Clocks within the Master Gland: Hypophyseal Rhythms and Their Physiological Significance.
|Title||Clocks within the Master Gland: Hypophyseal Rhythms and Their Physiological Significance.|
|Publication Type||Journal Article|
|Year of Publication||2015|
|Authors||Lin X-W, Blum IDavid, Storch K-F|
|Journal||J Biol Rhythms|
|Date Published||2015 Aug|
Various aspects of mammalian endocrine physiology show a time-of-day variation with a period of 24 h, which represents an adaptation to the daily environmental fluctuations resulting from the rotation of the earth. These 24-h rhythms in hormone abundance and consequently hormone function may rely on rhythmic signals produced by the master circadian clock, which resides in the suprachiasmatic nucleus and is thought to chiefly dictate the pattern of rest and activity in mammals in conjunction with the light/dark (LD) cycle. However, it is likely that clocks intrinsic to elements of the endocrine axes also contribute to the 24-h rhythms in hormone function. Here we review the evidence for rhythm generation in the endocrine master gland, the pituitary, and its physiological significance in the context of endocrine axes regulation and function.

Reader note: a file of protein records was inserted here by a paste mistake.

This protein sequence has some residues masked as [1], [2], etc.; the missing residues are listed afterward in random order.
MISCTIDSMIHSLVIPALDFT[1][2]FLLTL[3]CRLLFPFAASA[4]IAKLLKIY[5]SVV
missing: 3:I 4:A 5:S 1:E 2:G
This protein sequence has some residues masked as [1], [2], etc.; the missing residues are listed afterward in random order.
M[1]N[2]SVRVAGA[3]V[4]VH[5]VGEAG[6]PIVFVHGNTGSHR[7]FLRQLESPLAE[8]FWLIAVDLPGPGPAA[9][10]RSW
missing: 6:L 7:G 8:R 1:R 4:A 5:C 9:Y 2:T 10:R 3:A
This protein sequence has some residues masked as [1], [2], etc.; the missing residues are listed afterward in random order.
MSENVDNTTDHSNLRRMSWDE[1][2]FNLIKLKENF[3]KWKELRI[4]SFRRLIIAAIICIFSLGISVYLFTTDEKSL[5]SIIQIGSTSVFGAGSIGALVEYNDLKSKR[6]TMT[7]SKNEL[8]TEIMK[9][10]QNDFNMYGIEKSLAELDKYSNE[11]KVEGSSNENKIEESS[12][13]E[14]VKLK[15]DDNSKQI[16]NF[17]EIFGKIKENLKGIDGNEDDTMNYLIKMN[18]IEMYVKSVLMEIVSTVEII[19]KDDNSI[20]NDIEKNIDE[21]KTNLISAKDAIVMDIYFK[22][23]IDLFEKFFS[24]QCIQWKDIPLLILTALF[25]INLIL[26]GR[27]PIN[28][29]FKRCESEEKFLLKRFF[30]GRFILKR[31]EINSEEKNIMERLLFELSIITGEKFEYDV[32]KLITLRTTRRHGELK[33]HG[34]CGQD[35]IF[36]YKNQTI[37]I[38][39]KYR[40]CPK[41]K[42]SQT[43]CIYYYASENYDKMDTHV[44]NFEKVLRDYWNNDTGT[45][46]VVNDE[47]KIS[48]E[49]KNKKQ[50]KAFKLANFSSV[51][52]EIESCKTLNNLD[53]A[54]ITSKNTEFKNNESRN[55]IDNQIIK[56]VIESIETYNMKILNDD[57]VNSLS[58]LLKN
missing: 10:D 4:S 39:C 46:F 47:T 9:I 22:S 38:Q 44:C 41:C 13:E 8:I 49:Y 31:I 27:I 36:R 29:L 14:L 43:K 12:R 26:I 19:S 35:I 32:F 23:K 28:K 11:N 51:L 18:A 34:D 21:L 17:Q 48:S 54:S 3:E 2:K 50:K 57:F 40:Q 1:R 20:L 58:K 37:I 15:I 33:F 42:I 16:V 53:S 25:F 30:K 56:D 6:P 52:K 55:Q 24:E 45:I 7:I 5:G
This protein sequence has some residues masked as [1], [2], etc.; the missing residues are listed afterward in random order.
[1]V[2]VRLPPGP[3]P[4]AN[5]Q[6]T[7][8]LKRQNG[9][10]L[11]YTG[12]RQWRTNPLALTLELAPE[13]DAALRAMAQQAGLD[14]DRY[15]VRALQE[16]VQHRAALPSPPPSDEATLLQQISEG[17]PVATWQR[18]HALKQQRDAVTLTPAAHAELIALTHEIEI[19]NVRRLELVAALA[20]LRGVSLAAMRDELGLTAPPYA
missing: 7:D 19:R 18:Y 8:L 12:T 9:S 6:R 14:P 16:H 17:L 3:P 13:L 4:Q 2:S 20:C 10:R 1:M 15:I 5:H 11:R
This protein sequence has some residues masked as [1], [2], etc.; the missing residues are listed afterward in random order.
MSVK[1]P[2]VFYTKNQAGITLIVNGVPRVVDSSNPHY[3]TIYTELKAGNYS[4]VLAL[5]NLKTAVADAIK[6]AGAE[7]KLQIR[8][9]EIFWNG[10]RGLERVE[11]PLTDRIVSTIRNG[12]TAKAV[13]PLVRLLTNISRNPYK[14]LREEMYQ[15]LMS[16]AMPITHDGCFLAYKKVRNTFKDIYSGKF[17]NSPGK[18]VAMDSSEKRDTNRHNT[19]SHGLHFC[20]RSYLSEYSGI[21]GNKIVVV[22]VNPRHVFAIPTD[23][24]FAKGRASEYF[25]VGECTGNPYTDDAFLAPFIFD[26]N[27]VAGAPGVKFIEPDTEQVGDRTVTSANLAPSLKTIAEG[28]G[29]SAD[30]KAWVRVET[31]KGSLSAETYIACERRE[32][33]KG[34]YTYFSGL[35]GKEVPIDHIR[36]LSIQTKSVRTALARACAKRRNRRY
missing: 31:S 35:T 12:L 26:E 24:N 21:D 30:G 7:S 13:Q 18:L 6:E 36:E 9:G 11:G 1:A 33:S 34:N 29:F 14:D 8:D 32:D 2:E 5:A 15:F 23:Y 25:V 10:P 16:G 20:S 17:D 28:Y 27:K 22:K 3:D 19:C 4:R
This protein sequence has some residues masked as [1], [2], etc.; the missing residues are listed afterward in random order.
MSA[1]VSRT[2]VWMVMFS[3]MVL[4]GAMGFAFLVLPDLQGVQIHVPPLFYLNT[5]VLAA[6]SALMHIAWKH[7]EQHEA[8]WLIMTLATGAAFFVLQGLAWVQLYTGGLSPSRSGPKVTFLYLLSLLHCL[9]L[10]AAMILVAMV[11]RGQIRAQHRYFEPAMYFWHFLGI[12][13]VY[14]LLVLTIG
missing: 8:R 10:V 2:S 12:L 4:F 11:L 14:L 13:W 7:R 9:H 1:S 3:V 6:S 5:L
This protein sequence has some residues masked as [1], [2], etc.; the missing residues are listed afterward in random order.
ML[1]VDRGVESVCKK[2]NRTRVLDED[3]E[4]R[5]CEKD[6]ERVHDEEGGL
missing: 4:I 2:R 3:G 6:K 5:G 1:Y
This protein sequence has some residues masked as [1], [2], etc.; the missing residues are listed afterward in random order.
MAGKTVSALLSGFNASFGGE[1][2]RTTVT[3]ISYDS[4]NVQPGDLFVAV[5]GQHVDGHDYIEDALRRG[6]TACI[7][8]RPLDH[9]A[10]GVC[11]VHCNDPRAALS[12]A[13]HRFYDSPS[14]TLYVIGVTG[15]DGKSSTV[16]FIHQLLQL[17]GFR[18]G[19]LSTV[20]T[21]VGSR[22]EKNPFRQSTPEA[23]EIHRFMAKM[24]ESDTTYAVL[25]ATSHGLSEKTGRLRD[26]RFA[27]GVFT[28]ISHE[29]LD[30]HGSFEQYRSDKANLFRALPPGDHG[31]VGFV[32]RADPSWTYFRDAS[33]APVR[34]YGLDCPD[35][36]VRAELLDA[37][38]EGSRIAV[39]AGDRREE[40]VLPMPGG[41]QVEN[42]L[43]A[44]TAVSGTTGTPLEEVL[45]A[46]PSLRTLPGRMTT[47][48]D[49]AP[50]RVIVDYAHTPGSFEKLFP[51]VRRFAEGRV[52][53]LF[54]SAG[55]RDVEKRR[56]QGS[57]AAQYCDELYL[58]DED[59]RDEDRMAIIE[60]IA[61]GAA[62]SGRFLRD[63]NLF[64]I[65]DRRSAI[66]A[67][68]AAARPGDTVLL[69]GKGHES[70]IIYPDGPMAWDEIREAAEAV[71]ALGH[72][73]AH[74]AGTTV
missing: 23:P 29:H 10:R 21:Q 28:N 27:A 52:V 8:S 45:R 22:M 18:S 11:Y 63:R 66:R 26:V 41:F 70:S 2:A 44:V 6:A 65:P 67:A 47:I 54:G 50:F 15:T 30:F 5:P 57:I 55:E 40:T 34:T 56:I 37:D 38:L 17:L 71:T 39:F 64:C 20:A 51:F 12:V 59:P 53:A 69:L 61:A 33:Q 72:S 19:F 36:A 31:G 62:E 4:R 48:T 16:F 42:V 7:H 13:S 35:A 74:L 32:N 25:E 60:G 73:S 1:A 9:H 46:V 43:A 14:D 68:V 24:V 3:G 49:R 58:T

|Alternate Journal||J. Biol. Rhythms|
|Grant List||/ / Canadian Institutes of Health Research / Canada|